Entradas populares

sábado, 14 de febrero de 2015

Naturaleza y artificio. Arte, botánica y bioarte. Flores congeladas y taxidermia botánica. Makoto Azuma y Elkebana.


Mafa Alborés: "Las sombras del bosque", tinta y gouache sobre papel



Ramos, arreglos florales, "Ikebana", son formas ornamentales a medio camino entre la escultura y la taxidermia botánica, si es que tal término es lícito. Reflexionamos sobre ello a través de los trabajos de Makoto Azuma , y traemos a colación los trabajos de la firma "Elkebana" inspirados en la taxidermia zoológica.

Los ramos de flores y el arte floral en general son una excelente ilustración de los límites entre naturaleza y artificio. Ya lo hemos comentado en anteriores entradas, y nos llamaba la atención que, aunque hay gente que padece fobias particulares hacia las flores, cuya presencia en forma de ramo las intimida, y las flores son símbolo de muchas cosas a la vez, además de una referencia sexual prácticamente explícita (recordemos, por ejemplo, las series fotográficas de flores de Robert Mapplethorpe), la presencia de flores o plantas cortadas no suele levantar airadas protestas semejantes a las que despierta la taxidermia o las manifestaciones artísticas que emplean animales vivos, o muertos en cualquier sistema posible de conservación.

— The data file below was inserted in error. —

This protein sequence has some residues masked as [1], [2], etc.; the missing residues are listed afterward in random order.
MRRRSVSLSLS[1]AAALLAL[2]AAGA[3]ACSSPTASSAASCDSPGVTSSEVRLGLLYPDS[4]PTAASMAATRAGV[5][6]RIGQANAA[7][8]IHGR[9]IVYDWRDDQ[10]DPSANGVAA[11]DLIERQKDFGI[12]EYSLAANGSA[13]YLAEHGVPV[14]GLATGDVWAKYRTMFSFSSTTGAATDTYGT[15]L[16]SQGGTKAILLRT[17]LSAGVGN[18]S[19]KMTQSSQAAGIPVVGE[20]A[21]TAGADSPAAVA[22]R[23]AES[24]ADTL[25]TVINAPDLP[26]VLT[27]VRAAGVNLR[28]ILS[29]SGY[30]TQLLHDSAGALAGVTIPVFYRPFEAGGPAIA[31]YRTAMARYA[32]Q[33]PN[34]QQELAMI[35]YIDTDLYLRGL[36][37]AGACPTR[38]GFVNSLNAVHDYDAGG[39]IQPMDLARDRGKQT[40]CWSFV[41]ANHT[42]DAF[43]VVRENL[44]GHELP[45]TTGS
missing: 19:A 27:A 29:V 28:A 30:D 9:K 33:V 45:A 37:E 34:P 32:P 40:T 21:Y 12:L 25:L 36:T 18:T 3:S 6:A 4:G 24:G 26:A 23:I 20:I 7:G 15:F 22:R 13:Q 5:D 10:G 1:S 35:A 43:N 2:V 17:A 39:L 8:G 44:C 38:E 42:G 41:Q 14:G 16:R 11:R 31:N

A veces se habla de bioarte sin establecer claramente sus fronteras. Técnicamente, la obra de arte debería estar viva para ser bioarte, como el conejo fluorescente de Kac o incluso las formas de vida virtual autónoma de Deac, pero dudo que se trate de bioarte cualquier obra que incluya animales vivos o muertos. El arte floral ¿es bioarte? Tal vez lo sea, u del modo más genuíno, pues la muerte de las flores determina el fin de la existencia de la pieza, a no ser que recurra a las flores secas, o artificiales. Tal vez estas son las preguntas que Makoto Azuma desea que nos hagamos al contemplar sus instalaciones ocupadas por arreglos florales conservados en bloques de hielo que nos remiten a peceras tanto como a matraces de conservación, terrarios tal vez, féretros de cristal para preservar la belleza de las blancanieves del mundo vegetal. Dado que otras de sus instalaciones sí utilizan plantas vivas, en forma de bonsai o de sorprendentes epífitas en situaciones extremas, no nos cabe duda de que estamos ante muestras particulares de los límites del bioarte.